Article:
We have had a glorious end to October with a weekend of lovely sunshine. The garden is aglow with warm shades of russet, reds, oranges and yellow. It is difficult to believe that this fanfare represents the death throes of the vegetation. Looking out of the window is like a glimpse into fairyland. I hope I am not too late to celebrate it by joining in with Helen’s End of Month View meme.
The smoke tree, Cotinus coggyria ‘Royal Purple’ has a wonderful autumn colour.
Cotinus ‘Grace’ is different, but good too, it grows by this Acer, I forget which one it is now but it is beginning to turn red.
It is always exciting waiting for the different acers to reveal their autumn colours.
The hedgerow in the orchard consists of trees which are unremarkable most of the year but the Field Maple, Acer Campestre and the Poplar colour up beautifully in autumn.
Cathy at Rambling in the garden has witch hazels that provide the bonus of beautiful autumn leaves. In my garden Hamamelis pallida turns yellow and makes a colourful backdrop for the dahlias. Hamamelis ‘Vesna’ and ‘Diane’ are supposed to have good autumn leaves, and I have both, but so far they are not looking very exciting.
Trees and shrubs that provide interest for more than one season are very welcome. Amelanchier is useful for the delightful blossom in spring, but it has a beautiful autumn colour too. The only drawback is that both blooms and red leaves are quickly over.
I am always singing the praises of the lovely red leaves of Cercis canadensis ‘Forest Pansy’, but in autumn they are burnished with orange and terracotta.
The Cornus alba ‘Baton Rouge’ with bright red stems in the winter garden has lovely autumn leaves which are an unexpected bonus.
The orange stemmed Cornus sanguinea ‘Midwinter Fire has yellow leaves tinged with pink.
I have quite a crop of seedlings coming on for autumn enjoyment. I have to shame-facedly admit that some of them were illicitly acquired. The berries just dropped into my pocket. They include Malus, Sorbus, Acer and a selection of Euonymus with beautiful berries. I will have to wait a few years to enjoy these, but in the meantime I have bought two trees for autumn interest. One is a Liquidamber styracifolia to replace the one that died. The other is an impulse buy, a case of love at first sight. It is Koelreuteria paniculata ‘Coral Sunset’.
Well, could you have resisted this Koelreuteria?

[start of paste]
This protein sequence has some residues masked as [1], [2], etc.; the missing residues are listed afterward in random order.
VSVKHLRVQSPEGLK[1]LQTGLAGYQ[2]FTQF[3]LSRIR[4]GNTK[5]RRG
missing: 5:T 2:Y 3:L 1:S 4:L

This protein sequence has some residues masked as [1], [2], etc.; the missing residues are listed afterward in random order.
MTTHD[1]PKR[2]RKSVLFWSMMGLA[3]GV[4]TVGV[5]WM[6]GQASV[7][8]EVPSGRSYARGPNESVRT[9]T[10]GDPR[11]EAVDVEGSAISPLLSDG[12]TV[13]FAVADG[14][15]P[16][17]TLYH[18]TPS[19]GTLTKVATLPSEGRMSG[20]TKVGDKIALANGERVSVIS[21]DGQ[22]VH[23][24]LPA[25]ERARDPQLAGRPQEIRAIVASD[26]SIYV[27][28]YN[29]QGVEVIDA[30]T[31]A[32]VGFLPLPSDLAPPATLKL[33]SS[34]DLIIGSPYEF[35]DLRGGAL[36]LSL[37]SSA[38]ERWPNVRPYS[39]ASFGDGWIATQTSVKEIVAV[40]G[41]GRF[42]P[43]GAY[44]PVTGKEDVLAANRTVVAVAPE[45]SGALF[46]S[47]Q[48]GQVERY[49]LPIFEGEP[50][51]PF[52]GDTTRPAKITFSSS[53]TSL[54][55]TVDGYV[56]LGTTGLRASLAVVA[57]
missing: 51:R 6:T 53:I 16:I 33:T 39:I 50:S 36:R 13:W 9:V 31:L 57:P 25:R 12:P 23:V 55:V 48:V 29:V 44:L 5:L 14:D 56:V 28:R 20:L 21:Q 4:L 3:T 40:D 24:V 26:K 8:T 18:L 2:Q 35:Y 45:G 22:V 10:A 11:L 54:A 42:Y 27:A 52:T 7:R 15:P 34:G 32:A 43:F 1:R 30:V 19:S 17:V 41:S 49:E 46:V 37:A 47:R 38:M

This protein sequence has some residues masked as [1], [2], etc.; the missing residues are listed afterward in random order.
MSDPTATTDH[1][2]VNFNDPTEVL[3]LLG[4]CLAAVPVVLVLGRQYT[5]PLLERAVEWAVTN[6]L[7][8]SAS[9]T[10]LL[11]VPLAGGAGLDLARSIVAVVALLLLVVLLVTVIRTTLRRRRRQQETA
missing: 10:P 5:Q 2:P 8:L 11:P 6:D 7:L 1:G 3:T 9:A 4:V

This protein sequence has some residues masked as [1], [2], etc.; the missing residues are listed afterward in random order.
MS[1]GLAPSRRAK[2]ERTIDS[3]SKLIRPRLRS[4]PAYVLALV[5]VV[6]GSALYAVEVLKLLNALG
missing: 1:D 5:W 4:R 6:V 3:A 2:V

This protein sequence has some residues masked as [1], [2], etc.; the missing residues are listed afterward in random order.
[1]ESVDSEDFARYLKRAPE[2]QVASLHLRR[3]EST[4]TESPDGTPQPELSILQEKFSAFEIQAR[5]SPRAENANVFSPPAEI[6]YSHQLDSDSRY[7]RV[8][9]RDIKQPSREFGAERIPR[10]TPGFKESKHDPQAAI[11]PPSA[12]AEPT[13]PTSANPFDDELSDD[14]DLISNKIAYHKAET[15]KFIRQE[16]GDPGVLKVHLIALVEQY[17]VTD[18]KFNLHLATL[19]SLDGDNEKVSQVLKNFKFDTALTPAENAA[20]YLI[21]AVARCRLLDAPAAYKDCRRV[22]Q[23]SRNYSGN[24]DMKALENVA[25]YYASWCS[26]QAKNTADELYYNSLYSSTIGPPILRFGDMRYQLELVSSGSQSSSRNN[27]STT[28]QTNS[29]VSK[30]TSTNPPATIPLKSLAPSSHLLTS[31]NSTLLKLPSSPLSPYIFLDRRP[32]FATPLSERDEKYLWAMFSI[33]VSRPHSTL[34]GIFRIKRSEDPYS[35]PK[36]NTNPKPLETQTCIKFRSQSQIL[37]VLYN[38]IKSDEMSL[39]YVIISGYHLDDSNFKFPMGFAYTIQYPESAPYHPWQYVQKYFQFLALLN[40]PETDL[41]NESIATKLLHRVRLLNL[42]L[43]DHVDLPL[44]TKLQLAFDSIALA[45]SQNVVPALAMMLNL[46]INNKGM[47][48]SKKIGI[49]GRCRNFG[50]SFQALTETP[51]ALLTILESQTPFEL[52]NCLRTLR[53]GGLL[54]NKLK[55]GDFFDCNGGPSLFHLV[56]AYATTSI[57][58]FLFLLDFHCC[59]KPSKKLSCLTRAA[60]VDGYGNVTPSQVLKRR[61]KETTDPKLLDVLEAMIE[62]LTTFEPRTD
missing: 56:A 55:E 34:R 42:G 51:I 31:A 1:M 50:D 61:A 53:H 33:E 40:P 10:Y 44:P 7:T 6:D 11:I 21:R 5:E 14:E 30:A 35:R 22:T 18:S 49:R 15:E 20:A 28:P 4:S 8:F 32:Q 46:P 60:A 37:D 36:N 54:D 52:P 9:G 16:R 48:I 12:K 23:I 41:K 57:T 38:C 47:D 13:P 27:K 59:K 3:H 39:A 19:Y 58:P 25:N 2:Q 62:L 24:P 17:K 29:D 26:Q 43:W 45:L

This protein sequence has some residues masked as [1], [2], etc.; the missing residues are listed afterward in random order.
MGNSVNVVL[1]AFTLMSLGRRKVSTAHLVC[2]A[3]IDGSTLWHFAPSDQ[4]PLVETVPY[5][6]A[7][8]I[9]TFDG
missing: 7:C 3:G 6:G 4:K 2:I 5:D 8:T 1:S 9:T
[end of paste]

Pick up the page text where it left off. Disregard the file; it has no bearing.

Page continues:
Berries too are a source of delight in October. Everyone loves the shiny, purple berries of Callicarpa bodineiri ‘Profusion’. It is well named because there really is a profusion of berries.
If I was choosing a yellow fruited Malus for the garden I would select the well-named ‘Butterball’, with large, long lasting, yellow fruit. The one in my garden is the more commonly seen ‘Golden Hornet’. It was obviously planted years ago, for it is quite a size. I do like the yellow fruits against a blue sky, but very soon the fruits will start to turn a very unattractive brown.
Never mind, it provides a nice backdrop for the autumn garden. The yew on the right side of the photo is going to have to go. I have lived with it for five years now and I don’t like it, sitting plonk in the middle of the lawn. It is so big and tall and gloomy. A churchyard sort of shrub. I know that along with the rowan and the elder the yew was supposed to give protection against evil spirits, but I will just have to take my chance.
A couple of years ago I fell in love with the translucent, bright red berries of the rare Berberis georgii when I saw it at East Bergholt arboretum. They are difficult to propagate so there was a long waiting list, but I do now have one of my own.
But of course it is not all leaves and berries, this year the October flowers have been wonderful. Roses are still in bloom. ‘Sally Holmes’ is particularly good and looks as fresh as it did in June.
The nerines in the garden are late this year, but until the frost comes to spoil them they will continue to delight.
You don’t often see the late flowering Lespedeza thunbergii ‘White Fountain’ and I don’t know why, because it is lovely. Here it is with a red Penstemon, Verbena bonariensis and Nicotiana langsdorfii which blooms on and on.
I know I am not the only one who is mad on salvias as several other bloggers are keen on them too. I haven’t yet shown you my bright red Salvia ‘Royal Bumble.’
Mahonia x media ‘Charity’ starts blooming at the end of October and it flower for ages. The orange Pyracantha berries behind it look good right now, but I hate Pyracantha, it is the spawn of the devil, as anyone who has to deal with it will tell you. Those thorns will get you however careful you are.
This is getting rather long so I will save my Chrysanthemums for November. I am not keen on the big mop heads, which look like unruly hairdos, but I do have a lot of spray Chrysanthemums. I will show you just one, my favourite at the moment. It is the lovely red ‘Belle’ It is on the red list as it is quite rare. It is growing next to Acer griseum which is getting lovely orange -tinged leaves.
Are we allowed to go into the greenhouse for an end of month view? Just a quick glimpse because the lovely dark pink Nerine ‘Zeal Giant’ is in bloom at last.
Thank you Helen at the Patient Gardener for hosting the End of the Month meme.